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1954 Chairman. [1st] Coastal Geography Conference. Washington, D.C., Office of Naval Research. 71 pp. Alluvial morphology of Anatolian rivers. Assoc. Am. Geogr. Ann., 44:363-91. Alluvial morphology. Istanbul University Geography Institute Review (International Edition), no. 1, pp. 28-49. 1955 Editor. Guides to southeastern geology. Prepared for the 1955 annual meeting of the Geological Society of America and associated societies. New York, Geological Society of America. 592 pp. Notes on loess in Mississippi and along U.S. 61 below Vicksburg. Ibid., pp. 301-6. 1956 Environmental changes through forces independent of man. In: Man's Role in Changing the Face of the Earth, ed. by W. L. Thomas, Jr., pp. 453-70. Chicago, University of Chicago Press. With H. O'R. Sternberg. Fracture patterns in the Amazon and Mississippi valleys. C. R. Congr. Int. Geogr. (17 th, Washington, D.C., 1952), pp. 380-85. 1957 Instability of sea level. (Sigma Xi National Lecture, 1956-1957) American Scientist, 45:414-30. Aspects of alluvial morphology. K. Ned. Aardrijkskd. Genoot. Tijdschr. (Leiden), 74:377-88. Aspects of alluvial morphology. In: The Earth, Its Crust, and Its Atmosphere—Geomorphological and Geophysical Studies, pp. 163-74. (Presented to Professor Jacoba B. L. Hoi on July 6, 1957) Leiden, Netherlands, E. J. Brill. 1958 Caribbean beach studies—preliminary notes on Caribbean beach rock. Coastal Stud. Inst. Tech. Rep. 11, part A. 15 pp. Long, straight beaches. Ecologae Geological Helvetiae, 51:591-98.

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Geological geomorphology. (Presidential address) Geol. Soc. Am. Bull., 69:1-21. 1959 Chairman and editor. Second Coastal Geography Conference. (Coastal Studies Institute, Louisiana State University, 1959) Washington, D.C., Office of Naval Research. 472 pp. With others. Field excursion itineraries (Louisiana) [Guidebook]. In: Second Coastal Geography Conference (1959), R. J. Russell, chairman, pp. 361-422. Alluvial morphology of Louisiana salt marshes. Salt Marsh Conference, Proceedings (1958). University of Georgia Marine Institute (Sapelo Island), pp. 29-31. Caribbean beach rock observation. Z. Geomorphol., 3(3):227-36. 1960 Report on scientific research in Indonesia. Council for Sciences of Indonesia (M.I.P.I., Djakarta) Bull. 2. 74 pp. Research needs and possibilities in the field of geology. U.S. House of Representatives, 86th Congr., 2d Sess., H.R. No. 2226, Panel on Science and Technology, pp. 13-18. Preliminary notes on Caribbean beach rock. Transactions of the 2d Caribbean Geological Conference (Mayaguez, Puerto Rico, 1959), pp. 43-49. Instability of sea level. In: Science in Progress, 11th ser., ed. by H. S. Taylor, pp. 39-59. New Haven, Yale University Press. 1961 Editor with others. Louisiana coastal marsh ecology. Coastal Stud. Inst. Tech. Rep. 14. 273 pp. With Fred B. Kniffen and E. L. Pruitt. Culture Worlds—Brief Edition. New York, Macmillan Inc. 476 pp. Editor. Pacific island terraces: eustatic? Z. Geomorphol. Suppl., 3:106 pp. 1962 Origin of beach rock. In: 1st National Coastal and Shallow Water Conference (1961), pp. 454-56. Washington, D.C., National Science Foundation and Office of Naval Research.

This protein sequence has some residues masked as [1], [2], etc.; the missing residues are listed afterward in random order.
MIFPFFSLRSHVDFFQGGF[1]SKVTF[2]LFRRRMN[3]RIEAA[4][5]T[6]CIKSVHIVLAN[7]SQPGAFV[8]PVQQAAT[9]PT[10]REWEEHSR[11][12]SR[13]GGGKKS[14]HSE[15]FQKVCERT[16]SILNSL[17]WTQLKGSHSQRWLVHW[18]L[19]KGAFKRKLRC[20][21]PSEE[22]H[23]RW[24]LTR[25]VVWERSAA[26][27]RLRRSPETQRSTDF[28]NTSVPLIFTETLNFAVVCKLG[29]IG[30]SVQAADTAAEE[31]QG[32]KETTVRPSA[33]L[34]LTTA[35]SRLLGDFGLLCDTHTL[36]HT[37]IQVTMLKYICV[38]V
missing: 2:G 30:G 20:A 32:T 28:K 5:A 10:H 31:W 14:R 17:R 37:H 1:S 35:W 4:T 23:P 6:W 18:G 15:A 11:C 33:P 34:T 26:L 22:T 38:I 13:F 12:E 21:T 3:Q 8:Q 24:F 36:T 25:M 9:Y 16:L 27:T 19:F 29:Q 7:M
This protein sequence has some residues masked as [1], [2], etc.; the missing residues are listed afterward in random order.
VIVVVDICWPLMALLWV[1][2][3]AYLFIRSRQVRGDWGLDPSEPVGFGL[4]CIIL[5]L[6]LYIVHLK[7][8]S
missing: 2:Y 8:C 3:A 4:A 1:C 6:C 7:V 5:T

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Origin of beach rock. Z. Geomorphol., 6(1): 1-16. Coastal studies. Z. Geomorphol., 6:351-52. Beach rock: geological observations. In: Guidebook—Field Trip to Peninsula of Yucatan, 1962, pp. 64-72. New Orleans, La., New Orleans Geological Society. 1963 Recent recession of tropical coasts. Science, 139:9-15. Beach rock. Journal of Tropical Geography (Malaya), 17:24-27. 1964 Techniques of eustasy studies. Z. Geomorphol., 8(special issue):2542. Duration of the Quaternary and its subdivisions. Proceedings of the National Academy of Sciences, 52:790-96. Mass-movement in contrasting latitudes. Sixth Congress of the International Association for Quaternary Research (Warsaw, 1961), vol. 4, pp. 143-51. 1965 With W. G. Mclntire. Southern hemisphere beach rock. Geogr. Rev., 55:17-45. With W. G. Mclntire. Beach cusps. Geol. Soc. Am. Bull., 76:30720. With W. G. Mclntire. Australian Tidal Flats. Coastal Studies Series no. 12. Baton Rouge, Louisiana State University Press. 48 P P . Memorial to Harold N. Fisk. Geol. Soc. Am. Bull., 76:P53-P58. 1966 With W. G. Mclntire. Barbuda Reconnaissance. Coastal Studies Series no. 16. Baton Rouge, Louisiana State University Press. 53 pp. Coral cap of Barbados. K. Ned. Aardrijkskd. Genoot. Tijdschr. (Leiden), 83:298-302. With C. J. Sonu. Topographic changes in the surf zone profile. Proc. Conf. Coastal Eng. (10th, Tokyo, 1966), 1:502-24. River and Delta Morphology. Coastal Studies Series no. 20. Baton Rouge, Louisiana State University Press. 55 pp.

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1967 River Plains and Sea Coasts. Berkeley, University of California Press. 173 pp. Origins of estuaries. In: Estuaries, ed. by G. H. Lauff, pp. 93-99. Publ. no. 83. Washington, D.C., American Association for the Advancement of Science. Aspects of coastal morphology. Geografiska Annaler Ser. A, 49:299309. 1968 Algal flats of Port Hedland, western Australia. Louisiana State University, Coastal Studies Bulletin no. 2, pp. 45-55. Glossary of Terms Used in Fluvial, Deltaic, and Coastal Morphology and Processes. Coastal Studies Series no. 23. Baton Rouge, Louisiana State University Press. 97 pp. Where most grains of very coarse sand and fine gravel are deposited. Sedimentology, 11:31-38. Foreword, Kiistengeomorphologie. Z. Geomorphol. Suppl., 7:v-vii. 1969 South American marine energy. Coastal Stud. Inst. Tech. Rep. 73. 31 pp. With F. B. Kniffen and E. L. Pruitt. Culture Worlds—Brief Edition (revised). London, Macmillan Inc. 557 pp. 1970 Oregon and northern California coastal reconnaissance. Coastal Stud. Inst. Tech. Rep. 86. 25 pp. Florida beaches and cemented water-table rocks. Coastal Stud. Inst. Tech. Rep. 88. 53 pp. 1971 Beaches and ground water of Cape Sable, Florida, during extreme drought. Coastal Stud. Inst. Tech. Rep. 103. 18 pp. The coast of Louisiana. In: Applied Coastal Geomorphology, ed. by J. A. Steers, pp. 84-97. London, Macmillan Inc. Contributions to McGraw-Hill Encyclopedia of Science and Technology, vol. 5: Coastal landforms, pp. 257-58; Escarpment, pp. 75-76; Floodplains, pp. 331-32. New York, McGraw-Hill Book Co.